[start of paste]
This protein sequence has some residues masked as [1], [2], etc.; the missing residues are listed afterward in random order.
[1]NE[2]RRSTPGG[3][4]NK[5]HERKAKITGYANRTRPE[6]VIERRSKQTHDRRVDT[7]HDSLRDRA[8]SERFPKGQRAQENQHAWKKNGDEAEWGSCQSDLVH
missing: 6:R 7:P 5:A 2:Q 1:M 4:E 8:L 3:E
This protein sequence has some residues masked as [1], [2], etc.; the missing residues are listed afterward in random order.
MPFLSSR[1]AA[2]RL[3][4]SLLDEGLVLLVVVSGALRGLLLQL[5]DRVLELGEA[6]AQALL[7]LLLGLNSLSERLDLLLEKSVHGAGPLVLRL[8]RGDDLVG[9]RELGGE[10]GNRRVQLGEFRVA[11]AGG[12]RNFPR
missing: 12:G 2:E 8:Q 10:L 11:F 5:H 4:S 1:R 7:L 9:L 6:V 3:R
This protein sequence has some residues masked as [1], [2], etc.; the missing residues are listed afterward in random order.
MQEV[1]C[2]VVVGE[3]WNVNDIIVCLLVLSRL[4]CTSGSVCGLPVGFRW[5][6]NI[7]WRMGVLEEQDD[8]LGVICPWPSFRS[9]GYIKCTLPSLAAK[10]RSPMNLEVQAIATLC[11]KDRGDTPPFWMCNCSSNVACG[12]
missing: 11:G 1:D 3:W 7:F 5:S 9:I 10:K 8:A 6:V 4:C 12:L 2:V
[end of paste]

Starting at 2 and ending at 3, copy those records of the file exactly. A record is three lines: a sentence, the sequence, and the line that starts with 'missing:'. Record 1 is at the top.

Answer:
This protein sequence has some residues masked as [1], [2], etc.; the missing residues are listed afterward in random order.
MPFLSSR[1]AA[2]RL[3][4]SLLDEGLVLLVVVSGALRGLLLQL[5]DRVLELGEA[6]AQALL[7]LLLGLNSLSERLDLLLEKSVHGAGPLVLRL[8]RGDDLVG[9]RELGGE[10]GNRRVQLGEFRVA[11]AGG[12]RNFPR
missing: 12:G 2:E 8:Q 10:L 11:F 5:H 4:S 1:R 7:L 9:L 6:V 3:R
This protein sequence has some residues masked as [1], [2], etc.; the missing residues are listed afterward in random order.
MQEV[1]C[2]VVVGE[3]WNVNDIIVCLLVLSRL[4]CTSGSVCGLPVGFRW[5][6]NI[7]WRMGVLEEQDD[8]LGVICPWPSFRS[9]GYIKCTLPSLAAK[10]RSPMNLEVQAIATLC[11]KDRGDTPPFWMCNCSSNVACG[12]
missing: 11:G 1:D 3:W 7:F 5:S 9:I 10:K 8:A 6:V 4:C 12:L 2:V